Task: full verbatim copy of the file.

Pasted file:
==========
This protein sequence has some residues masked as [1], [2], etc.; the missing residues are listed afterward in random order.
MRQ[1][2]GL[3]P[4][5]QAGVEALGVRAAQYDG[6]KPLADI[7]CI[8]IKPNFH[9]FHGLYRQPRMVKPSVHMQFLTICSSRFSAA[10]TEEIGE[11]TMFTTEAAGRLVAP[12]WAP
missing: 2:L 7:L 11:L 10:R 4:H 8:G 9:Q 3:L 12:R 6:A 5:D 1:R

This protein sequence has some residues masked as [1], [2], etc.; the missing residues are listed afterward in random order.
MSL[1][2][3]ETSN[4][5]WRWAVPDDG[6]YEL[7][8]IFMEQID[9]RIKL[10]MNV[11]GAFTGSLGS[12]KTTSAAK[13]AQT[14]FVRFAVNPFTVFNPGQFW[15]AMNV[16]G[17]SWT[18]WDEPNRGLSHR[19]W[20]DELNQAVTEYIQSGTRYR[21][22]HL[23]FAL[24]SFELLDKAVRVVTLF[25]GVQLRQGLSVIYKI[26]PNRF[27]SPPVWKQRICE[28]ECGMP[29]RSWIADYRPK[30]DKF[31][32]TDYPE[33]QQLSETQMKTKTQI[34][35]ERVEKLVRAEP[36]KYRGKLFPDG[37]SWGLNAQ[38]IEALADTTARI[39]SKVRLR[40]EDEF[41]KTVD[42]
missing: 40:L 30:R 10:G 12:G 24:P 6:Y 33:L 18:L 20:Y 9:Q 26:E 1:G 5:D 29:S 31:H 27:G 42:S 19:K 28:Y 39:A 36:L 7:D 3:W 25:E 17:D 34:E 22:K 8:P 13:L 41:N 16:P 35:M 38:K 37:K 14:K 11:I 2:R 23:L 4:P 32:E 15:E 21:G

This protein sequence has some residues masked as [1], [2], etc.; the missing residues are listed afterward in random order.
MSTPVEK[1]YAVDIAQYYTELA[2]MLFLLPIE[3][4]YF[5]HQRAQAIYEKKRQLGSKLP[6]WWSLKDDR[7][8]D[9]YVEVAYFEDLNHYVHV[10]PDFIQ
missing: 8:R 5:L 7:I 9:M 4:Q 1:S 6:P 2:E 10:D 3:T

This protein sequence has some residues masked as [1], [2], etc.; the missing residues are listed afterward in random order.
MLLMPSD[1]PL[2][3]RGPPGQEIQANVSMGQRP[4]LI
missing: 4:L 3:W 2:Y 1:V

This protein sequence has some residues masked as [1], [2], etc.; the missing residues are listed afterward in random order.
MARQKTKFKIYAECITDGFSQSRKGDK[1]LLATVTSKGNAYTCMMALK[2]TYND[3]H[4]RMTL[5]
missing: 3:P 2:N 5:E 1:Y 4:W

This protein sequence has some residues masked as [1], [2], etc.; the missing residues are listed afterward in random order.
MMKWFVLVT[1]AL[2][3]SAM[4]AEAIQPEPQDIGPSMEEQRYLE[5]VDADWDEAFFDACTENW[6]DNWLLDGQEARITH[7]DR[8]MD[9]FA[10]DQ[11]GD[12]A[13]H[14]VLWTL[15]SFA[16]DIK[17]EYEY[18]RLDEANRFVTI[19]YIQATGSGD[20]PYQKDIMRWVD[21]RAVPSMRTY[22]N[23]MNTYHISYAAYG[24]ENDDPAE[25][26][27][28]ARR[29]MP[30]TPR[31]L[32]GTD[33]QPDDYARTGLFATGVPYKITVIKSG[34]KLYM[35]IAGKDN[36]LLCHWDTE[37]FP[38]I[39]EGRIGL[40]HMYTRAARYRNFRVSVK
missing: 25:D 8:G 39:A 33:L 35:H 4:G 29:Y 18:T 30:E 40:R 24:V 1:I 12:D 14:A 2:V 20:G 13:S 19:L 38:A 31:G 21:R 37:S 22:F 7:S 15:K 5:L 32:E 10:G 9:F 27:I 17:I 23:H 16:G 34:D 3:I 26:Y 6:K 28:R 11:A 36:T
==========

This protein sequence has some residues masked as [1], [2], etc.; the missing residues are listed afterward in random order.
MRQ[1][2]GL[3]P[4][5]QAGVEALGVRAAQYDG[6]KPLADI[7]CI[8]IKPNFH[9]FHGLYRQPRMVKPSVHMQFLTICSSRFSAA[10]TEEIGE[11]TMFTTEAAGRLVAP[12]WAP
missing: 2:L 7:L 11:L 10:R 4:H 8:G 9:Q 3:L 12:R 6:A 5:D 1:R

This protein sequence has some residues masked as [1], [2], etc.; the missing residues are listed afterward in random order.
MSL[1][2][3]ETSN[4][5]WRWAVPDDG[6]YEL[7][8]IFMEQID[9]RIKL[10]MNV[11]GAFTGSLGS[12]KTTSAAK[13]AQT[14]FVRFAVNPFTVFNPGQFW[15]AMNV[16]G[17]SWT[18]WDEPNRGLSHR[19]W[20]DELNQAVTEYIQSGTRYR[21][22]HL[23]FAL[24]SFELLDKAVRVVTLF[25]GVQLRQGLSVIYKI[26]PNRF[27]SPPVWKQRICE[28]ECGMP[29]RSWIADYRPK[30]DKF[31][32]TDYPE[33]QQLSETQMKTKTQI[34][35]ERVEKLVRAEP[36]KYRGKLFPDG[37]SWGLNAQ[38]IEALADTTARI[39]SKVRLR[40]EDEF[41]KTVD[42]
missing: 40:L 30:R 10:G 12:G 24:P 6:Y 33:L 18:L 20:Y 9:Q 26:E 1:G 5:D 29:S 31:H 27:G 42:S 19:K 28:Y 39:A 36:L 7:D 3:W 25:E 17:D 34:E 22:K 8:P 13:L 41:N 16:P 35:M 38:K 37:K 14:K 11:I 2:R 23:L 4:P 32:E 15:E 21:G

This protein sequence has some residues masked as [1], [2], etc.; the missing residues are listed afterward in random order.
MSTPVEK[1]YAVDIAQYYTELA[2]MLFLLPIE[3][4]YF[5]HQRAQAIYEKKRQLGSKLP[6]WWSLKDDR[7][8]D[9]YVEVAYFEDLNHYVHV[10]PDFIQ
missing: 8:R 5:L 7:I 9:M 4:Q 1:S 6:P 2:E 10:D 3:T

This protein sequence has some residues masked as [1], [2], etc.; the missing residues are listed afterward in random order.
MLLMPSD[1]PL[2][3]RGPPGQEIQANVSMGQRP[4]LI
missing: 4:L 3:W 2:Y 1:V

This protein sequence has some residues masked as [1], [2], etc.; the missing residues are listed afterward in random order.
MARQKTKFKIYAECITDGFSQSRKGDK[1]LLATVTSKGNAYTCMMALK[2]TYND[3]H[4]RMTL[5]
missing: 3:P 2:N 5:E 1:Y 4:W

This protein sequence has some residues masked as [1], [2], etc.; the missing residues are listed afterward in random order.
MMKWFVLVT[1]AL[2][3]SAM[4]AEAIQPEPQDIGPSMEEQRYLE[5]VDADWDEAFFDACTENW[6]DNWLLDGQEARITH[7]DR[8]MD[9]FA[10]DQ[11]GD[12]A[13]H[14]VLWTL[15]SFA[16]DIK[17]EYEY[18]RLDEANRFVTI[19]YIQATGSGD[20]PYQKDIMRWVD[21]RAVPSMRTY[22]N[23]MNTYHISYAAYG[24]ENDDPAE[25][26][27][28]ARR[29]MP[30]TPR[31]L[32]GTD[33]QPDDYARTGLFATGVPYKITVIKSG[34]KLYM[35]IAGKDN[36]LLCHWDTE[37]FP[38]I[39]EGRIGL[40]HMYTRAARYRNFRVSVK
missing: 25:D 8:G 39:A 33:L 35:H 4:G 29:Y 18:T 30:E 40:R 24:V 1:I 12:D 14:A 2:V 20:G 13:S 19:L 38:A 31:G 21:R 37:S 22:F 7:S 15:K 5:L 32:E 10:G 9:F 27:I 17:I 23:H 16:G 34:D 3:I 26:Y 6:K 28:R 11:A 36:T